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Title: Laboratory spectroscopic studies of interstellar ice analogues
Author: Puletti, F.
ISNI:       0000 0004 5363 0276
Awarding Body: University College London (University of London)
Current Institution: University College London (University of London)
Date of Award: 2014
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In recent years, the molecular chemistry in interstellar environments has proven to be far more complex than was initially expected. We live in a molecular universe that is rich with molecules formed both in the gas phase and on the surface of interstellar icy dust grains. Two important classes of interstellar molecules are sulphur-bearing species and complex organic molecules, i.e., molecules containing carbon and containing more than 6 atoms. The former are relevant because of their potential utility in establishing the age of star forming regions. The latter are important because they are excellent probes of the physical conditions of the regions where they reside. Moreover, complex organic molecules are thought to be astrobiologically relevant. To properly understand the chemical networks leading to the formation of astrochemical species, to date more than 170 have been conclusively identified, the integration of laboratory experimental data with existing computational models is paramount. Laboratory studies can be conducted in the gas phase or, as is the case for this work, in the solid state. Studies of the processing of ices, by thermal energy or by ultraviolet radiation, are particularly important in understanding solid phase chemistry in the interstellar medium. In this thesis, the results of laboratory experiments aiming to mimic the physical/chemical reactions of ices on interstellar dust grains are presented. Specifically, temperature programmed desorption and reflection absorption infrared studies were carried out in an ultra high vacuum setup on H2S (chapter 3) and on the C2H4O2 isomer family (chapters 4 and 5) formed of acetic acid (CH3COOH), glycolaldehyde (HOCH2CHO) and methyl formate (HCOOCH3). Ultraviolet irradiation studies of glycolaldehyde have also been performed, and the results of these are presented in chapter 6. In order to put the laboratory results into an astrophysical context, computer simulations of the desorption of these species from interstellar grains were conducted. The results for H2S are presented in chapter 3. Those for acetic acid, glycolaldehyde and methyl formate are presented in chapter 4.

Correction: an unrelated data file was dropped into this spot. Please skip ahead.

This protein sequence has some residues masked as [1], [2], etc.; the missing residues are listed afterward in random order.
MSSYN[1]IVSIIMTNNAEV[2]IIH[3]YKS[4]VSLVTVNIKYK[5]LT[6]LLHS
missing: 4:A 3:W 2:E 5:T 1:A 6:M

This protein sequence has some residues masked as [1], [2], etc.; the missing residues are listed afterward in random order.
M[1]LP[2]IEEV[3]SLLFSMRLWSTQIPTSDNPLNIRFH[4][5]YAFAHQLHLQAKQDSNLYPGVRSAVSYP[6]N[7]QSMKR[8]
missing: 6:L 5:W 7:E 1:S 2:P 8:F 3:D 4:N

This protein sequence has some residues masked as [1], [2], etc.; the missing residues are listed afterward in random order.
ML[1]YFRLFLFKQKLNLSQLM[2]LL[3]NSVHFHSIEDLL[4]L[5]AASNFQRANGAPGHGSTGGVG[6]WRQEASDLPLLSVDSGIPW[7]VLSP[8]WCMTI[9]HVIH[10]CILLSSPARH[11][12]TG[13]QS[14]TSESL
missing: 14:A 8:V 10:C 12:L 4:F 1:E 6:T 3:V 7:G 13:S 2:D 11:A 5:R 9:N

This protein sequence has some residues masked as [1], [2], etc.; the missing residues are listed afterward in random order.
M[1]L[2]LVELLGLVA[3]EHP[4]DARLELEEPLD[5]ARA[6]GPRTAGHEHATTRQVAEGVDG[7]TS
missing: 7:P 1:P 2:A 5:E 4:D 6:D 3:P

Supervisor: Not available Sponsor: Not available
Qualification Name: Thesis (Ph.D.) Qualification Level: Doctoral
EThOS ID:  DOI: Not available